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June 7, 2017
Review: Cost of Living
Photo credit: Joan Marcus

Given the set décor displayed onstage as the audience takes their seats, a glistening line of colorful bottles on a shelf, the Manhattan Theatre Club’s new play Cost of Living hints at a festive opening scene. But though the setting, a hipster-y Williamsburg bar, has a jovial atmosphere, the scene is anything but.

The play opens with Eddie (Victor Williams) arriving alone at the bar. As he gets to talking, he makes a deal with himself and offers to buy his listener a drink every time his speech descends too far into gloomy territory. He ends up buying a lot of drinks, though the gloom is understandable given that his wife just passed away, a week before her birthday.

From there, the play takes us back a few months as the stage rotates, literally, between Eddie and Jess (Jolly Abraham), both caretakers. Eddie cares for his wife Ani (Katy Sullivan) after a car accident left her confined to a wheelchair. She doesn’t necessarily want his help, though, since he left her a few months before the accident for someone else. Despite her protests, he sticks around to help. Meanwhile, Jess has just added on to her long roster of part-time jobs. In addition to bartending late into the night, she gets up early to help John (Gregg Mozgala), who has cerebral palsy, shave, shower, and dress. He’s surprised by her resume, given that she graduated from Princeton with honors, but gives her the job.

Photo credit: Joan Marcus

Despite the heaviness in the lives and situations of each character, Martyna Majok infuses her brilliant new play with strong wit, as everyone relies on humor to get them through the day. It’s their darkly joking back-and-forths that begin to mend the ever-widening cracks in Eddie and Ani’s relationship, and John’s open humor that draws Jess closer to him.

But more importantly, Majok’s play takes on the broader topic of survival, and the different ways we must lean on each other to achieve it. In a quiet but heart-wrenching examination of the different types of privilege that make up each individual life, Cost of Living shows, in the most poignant of ways, how the intersection of those lives becomes necessary for survival.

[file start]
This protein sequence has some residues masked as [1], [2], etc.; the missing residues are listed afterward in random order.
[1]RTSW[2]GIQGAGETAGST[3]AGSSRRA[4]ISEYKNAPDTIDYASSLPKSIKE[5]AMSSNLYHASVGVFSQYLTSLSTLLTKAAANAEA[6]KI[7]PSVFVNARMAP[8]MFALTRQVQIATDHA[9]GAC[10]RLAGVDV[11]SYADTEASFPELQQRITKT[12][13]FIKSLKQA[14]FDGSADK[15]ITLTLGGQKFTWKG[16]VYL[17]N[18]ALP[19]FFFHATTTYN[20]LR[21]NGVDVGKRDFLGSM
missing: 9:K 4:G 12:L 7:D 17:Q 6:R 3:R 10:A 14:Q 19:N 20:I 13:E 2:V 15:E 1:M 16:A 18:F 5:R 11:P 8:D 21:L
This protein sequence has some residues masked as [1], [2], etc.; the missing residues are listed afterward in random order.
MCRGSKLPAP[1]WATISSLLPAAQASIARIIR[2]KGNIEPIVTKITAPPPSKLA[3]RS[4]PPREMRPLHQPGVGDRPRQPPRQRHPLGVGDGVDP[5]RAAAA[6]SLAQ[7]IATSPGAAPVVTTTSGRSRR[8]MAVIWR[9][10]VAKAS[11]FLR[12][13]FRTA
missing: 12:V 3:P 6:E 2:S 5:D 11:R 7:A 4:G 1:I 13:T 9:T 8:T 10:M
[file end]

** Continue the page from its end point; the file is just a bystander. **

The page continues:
Majok’s play is in good hands with Jo Bonney as director, and a marvelous cast that brought to life the play’s tenderness and tension. As the hardworking but still struggling Jess, Jolly Abraham wonderfully portrays her desire to stay closed off and get the job done contrasted with her growing affection for her new boss. Sullivan performs a similarly superb balancing act, as Ani simultaneously pushes her husband away while not really wanting him to leave. It’s in that balance that the play finds its greatest success, exposing the yearning for self-sufficient independence that comes alongside the human need to rely on others.

Event Info:

Cost of Living

In Manhattan at New York City Center

Now – Jul 16th, 2017

See the full Event Page
Connected Post:

Interview: Playwright Martyna Majok on Grief and Hoping for Magic in Her New Play ‘Cost of Living’

By Auriane Desombre

Currently playing at the Manhattan Theater Club, the brilliant and heartbreaking new play Cost of Living tackles the different types of privilege that influence two relationships. As these two relationships unfold — one a brand new professional arrangement that may turn into a more meaningful bond and one a reconnection between a separated husband and wife — the play uncovers what it means to need another human being. We sat down with playwright Martyna Majok to learn about her process creating the story, taking it from her original, shorter play John, Who’s Here From Cambridge and turning it into Cost of Living.  What inspired you to tell this story? What do you hope audiences take away from it? The first piece of this play that I actually wrote was Eddie’s opening monologue. Cost of Living started from a place of grief and loss. I realize this in retrospect. Often I’ll start writing something and not realize where it came from until I’m looking back. I was in a very particular part of my life when that first monologue arrived in my imagination. I had just moved to NYC that year, in August. It was January. I had very little money. And I had just lost my survival job that week. I …Read more

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Written by: Auriane Desombre
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